John Wayne ‘spent the night shaking’ over The Alamo concerns
The epic was a film Wayne not only starred in, but also directed.
In an episode of BBC’s Talking Pictures, footage of Wayne talking to Robert Robinson on the programme Picture Parade during the same decade was shown, in which he reflected on The Alamo.
He was asked about the film’s three-hour length and why it had to be so long.
“Well, I felt that it needed to be that long,” he replied, detailing why the characters had to be explored.
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“Most of the men came in as just healthy, rough, lusty men of the period.”
“They’re always the more interesting, aren’t they?” asked Robert.
“Oh, always,” the actor replied as Robert went on to question Wayne about his responsibilities.
“But anyway, you had these three major responsibilities. Did they worry you?” he asked.
“Not until after I was about halfway through the picture,” Wayned confessed.
“I’ll tell you something, when you first start off, you’re kind of a lamb, you know, in a thing like this.
“And I just assumed that I would have no troubles. About halfway through the picture, I realised that although I had known my crew for years, and knew each personality, I hadn’t known Mr Harvey and I hadn’t known Mr Widmark, and whether or not we would chemically adjust to each other.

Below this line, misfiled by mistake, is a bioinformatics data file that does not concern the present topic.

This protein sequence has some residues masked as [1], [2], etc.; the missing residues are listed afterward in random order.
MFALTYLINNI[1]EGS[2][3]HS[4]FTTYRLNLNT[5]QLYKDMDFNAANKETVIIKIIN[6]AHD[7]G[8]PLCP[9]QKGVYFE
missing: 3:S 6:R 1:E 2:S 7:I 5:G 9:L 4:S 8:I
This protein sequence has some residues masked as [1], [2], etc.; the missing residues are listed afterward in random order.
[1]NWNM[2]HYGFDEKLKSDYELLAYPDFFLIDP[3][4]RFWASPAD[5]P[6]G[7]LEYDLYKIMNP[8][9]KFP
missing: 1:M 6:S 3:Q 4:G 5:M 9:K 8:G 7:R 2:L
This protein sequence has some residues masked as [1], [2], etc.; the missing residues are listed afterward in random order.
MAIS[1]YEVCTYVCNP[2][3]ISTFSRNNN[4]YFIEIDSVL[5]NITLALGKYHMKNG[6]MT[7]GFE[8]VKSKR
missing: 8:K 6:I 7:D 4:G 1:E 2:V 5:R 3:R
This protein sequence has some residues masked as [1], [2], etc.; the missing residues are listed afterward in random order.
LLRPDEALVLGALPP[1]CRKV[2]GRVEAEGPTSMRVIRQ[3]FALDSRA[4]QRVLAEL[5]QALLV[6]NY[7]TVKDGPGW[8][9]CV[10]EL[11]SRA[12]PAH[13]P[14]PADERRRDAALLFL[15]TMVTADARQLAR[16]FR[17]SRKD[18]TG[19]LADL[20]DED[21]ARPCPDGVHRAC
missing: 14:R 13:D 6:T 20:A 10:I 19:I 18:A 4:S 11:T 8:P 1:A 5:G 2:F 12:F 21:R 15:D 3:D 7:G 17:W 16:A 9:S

“And about halfway through, when everything was going well, and I realised how well it was going.
“I started thinking what could have happened, and I spent a night shaking, I’ll tell you!”
Despite John’s concerns, the film was a huge success and was nominated for seven Academy Awards.
It went on to win six of the 15 accolades, including Best Sound and Top Action Drama.
John Wayne himself also won many accolades and is remembered as one of the best in Hollywood.
However, his career wasn’t free of drama.
Although he co-starred opposite Christopher Mitchum, Robert Mitchum’s son, in a couple of Westerns, the pair had a huge falling out.
Soon after Big Jake was released, Wayne and Christopher appeared together on The Tonight Show with Johnny Carson on June 7, 1972.
Duke was well known as a staunch and uncompromising conservative and during the TV interview, they disagreed on a political issue of the day.
Their conversion ended by talking about environmentalism, which the Western legend wasn’t in favour of.
It was his belief that if you were an environmentalist, then you were against business. And if you were against business, then you were a liberal.